The Role of Interpreter Services in Healthcare

2_7_14 BlogIt’s hard to go more than a day without hearing news related to the Affordable Care Act (ACA) – commonly referred to as “ObamaCare.” While the national spotlight remains squarely focused on enrollment, coverage policies and technical setbacks on, many outside of healthcare circles are less familiar with the influence of new federal mandates on interpretation services. Although the foundation for legal access to various languages was first created in the 1960s, properly providing interpretation services to Limited English Proficient (LEP) patients has been a challenge. Now, the power of the crowd is being leveraged by forward-looking facilities to provide unprecedented, equal and immediate access to even the least commonly spoken of languages.

Traditionally, and despite best efforts and best intentions, relatives and even strangers are often forced to interpret difficult medical jargon that’s hard for a layman to understand in English. Privacy laws are brushed aside and a mistake or misunderstanding can quickly escalate into a crisis. As a result, the ACA has placed renewed emphasis on accessibility to language in more than a dozen different sections. Those that fail to comply risk incurring serious penalties.

The need is great, too. Take California for example. The UCLA Center for Health Policy Research recently reported that approximately 36 percent of newly insured individuals eligible for coverage in the state through ACA are LEPs — compared that to only nine percent of LEP patients prior to the ACA enactment. That’s a substantial increase that administrators tasked with patient safety and satisfaction must consider when evaluating their current service offerings. States with the largest demand for foreign language include Texas, Arizona and Florida. Location and clientele or constituency do not matter; effectively meeting demand is just as important for the small, rural medical clinic as it is for the large, urban hospital in a demographically diverse city. Both must now be at the ready to interpret more than 300 languages to remain ACA compliant.

Two of the more common language interpretation approaches are in-person and telephonic. For years, facilities serving a less diverse population with an extremely small number of languages utilized on staff interpreters and multi-lingual doctors, nurses and support staff to meet this demand in ad hoc fashion. Others contracted with outside agencies to access an expanded pool of languages through locally-based, crowdsourced language specialists. While still a popular option, the need to now reliably support 300+ languages can escalate costs and demographic limitations often preclude rarer languages from being available. To serve a more diverse group, telephonic interpretations is often utilized, but many service providers remain unable to recruit and manage a crowd of pre-screened specialists capable of supporting some of the rarest, more difficult languages, such as Gujarati.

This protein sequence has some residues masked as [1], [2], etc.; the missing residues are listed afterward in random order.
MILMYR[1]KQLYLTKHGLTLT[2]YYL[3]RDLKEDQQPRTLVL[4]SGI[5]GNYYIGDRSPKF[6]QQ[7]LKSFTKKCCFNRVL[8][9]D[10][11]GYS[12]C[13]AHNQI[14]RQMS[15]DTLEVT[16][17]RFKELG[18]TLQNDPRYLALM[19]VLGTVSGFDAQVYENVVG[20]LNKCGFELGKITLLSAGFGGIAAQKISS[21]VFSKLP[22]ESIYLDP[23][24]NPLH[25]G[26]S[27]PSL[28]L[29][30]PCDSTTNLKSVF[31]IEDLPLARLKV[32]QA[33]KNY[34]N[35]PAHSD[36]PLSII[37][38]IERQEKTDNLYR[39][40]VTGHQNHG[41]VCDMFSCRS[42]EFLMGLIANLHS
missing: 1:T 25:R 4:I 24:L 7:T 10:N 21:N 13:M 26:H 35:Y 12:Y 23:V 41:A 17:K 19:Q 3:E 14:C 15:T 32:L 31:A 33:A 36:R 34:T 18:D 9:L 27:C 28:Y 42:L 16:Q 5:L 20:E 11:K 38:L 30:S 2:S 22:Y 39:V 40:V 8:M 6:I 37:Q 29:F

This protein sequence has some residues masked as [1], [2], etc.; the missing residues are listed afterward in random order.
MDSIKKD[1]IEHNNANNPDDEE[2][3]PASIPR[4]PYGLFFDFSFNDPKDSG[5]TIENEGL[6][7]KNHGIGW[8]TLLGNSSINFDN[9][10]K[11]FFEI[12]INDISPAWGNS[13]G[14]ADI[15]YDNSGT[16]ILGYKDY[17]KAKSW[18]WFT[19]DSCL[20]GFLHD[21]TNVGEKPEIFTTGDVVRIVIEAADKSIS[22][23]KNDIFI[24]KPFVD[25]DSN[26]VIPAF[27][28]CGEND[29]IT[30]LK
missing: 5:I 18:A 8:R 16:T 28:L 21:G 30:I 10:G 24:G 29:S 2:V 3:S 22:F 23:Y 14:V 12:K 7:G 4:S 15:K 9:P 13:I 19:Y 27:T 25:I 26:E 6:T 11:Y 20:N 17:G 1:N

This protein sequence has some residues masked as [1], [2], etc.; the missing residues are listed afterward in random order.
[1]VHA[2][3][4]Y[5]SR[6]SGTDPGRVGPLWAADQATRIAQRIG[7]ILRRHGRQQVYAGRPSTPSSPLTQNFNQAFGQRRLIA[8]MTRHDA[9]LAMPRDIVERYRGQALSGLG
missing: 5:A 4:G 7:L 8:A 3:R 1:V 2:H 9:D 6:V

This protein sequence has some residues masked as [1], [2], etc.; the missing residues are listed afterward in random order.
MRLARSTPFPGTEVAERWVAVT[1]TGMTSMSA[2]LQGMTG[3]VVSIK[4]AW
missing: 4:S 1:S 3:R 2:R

Many healthcare facilities are now performing a self-examination to ensure their interpretation infrastructure can respond to patient demands at a moment’s notice with professionals qualified to interpret the complex, nuanced medical terminology often shared by doctors in rapid fire fashion. For many, there is a new effort to uncover cost-efficient tools and partners to affordably offer expanded access to language services without increasing headcount or operating costs.

One popular option that is rapidly emerging is video interpretation. While not a new solution, video interpretation has typically been cost prohibitive, and the requisite equipment was simply too cumbersome to facilitate quick bedside usage. Traditionally, monitors, microphones and additional transmitting equipment would sit atop a large cart, requiring significant space within a hospital’s crammed emergency room.  Paying to maintain the network infrastructure needed to send and receive a signal was also a burden.

The proliferation of tablets and smartphones now allows service providers such as Lionbridge to combine the efficiency and speed of in-person interpretation with the affordability of telephonic interpretation. Video interpretation utilizes a smart crowd of remote translators, either at video call centers or even their own homes, available for a face-to-face discussion usually in about 30 seconds, all from a convenient handheld device. A doctor or nurse can select the patient’s preferred language from more than 300 available with no concern about geographic limitation or availability.

By carefully pre-screening and managing our pool of 25,000 interpreters, Lionbridge can ensure that a knowledgeable language specialist can quickly interpret sensitive medical discussions. Hospitals and other medical facilities can meet patient safety and satisfaction requirements without expanding headcount.

Crowdsourcing language service is just one example showcasing the power of the crowd to help the healthcare industry manage costs while more efficiently treating time-sensitive patient needs.

Another area in which crowdsourcing can play a big role is data collection and processing. Just think of the extra expense incurred by reviewing, classifying and organizing all of the new data on enrollment forms with full-time employees!  The rigors of maintaining compliance with ACA requirements is forcing the healthcare industry to identify and implement new approaches to more efficiently and reliably deliver daily responsibilities. Those who look to the crowd for these services will not only realize improved quality, but also significant cost savings. In an industry where every penny counts right now, that’s priceless.


Where do you see crowdsourcing helping the healthcare industry? What other challenges might the crowd help solve to improve healthcare services and keep costs down?

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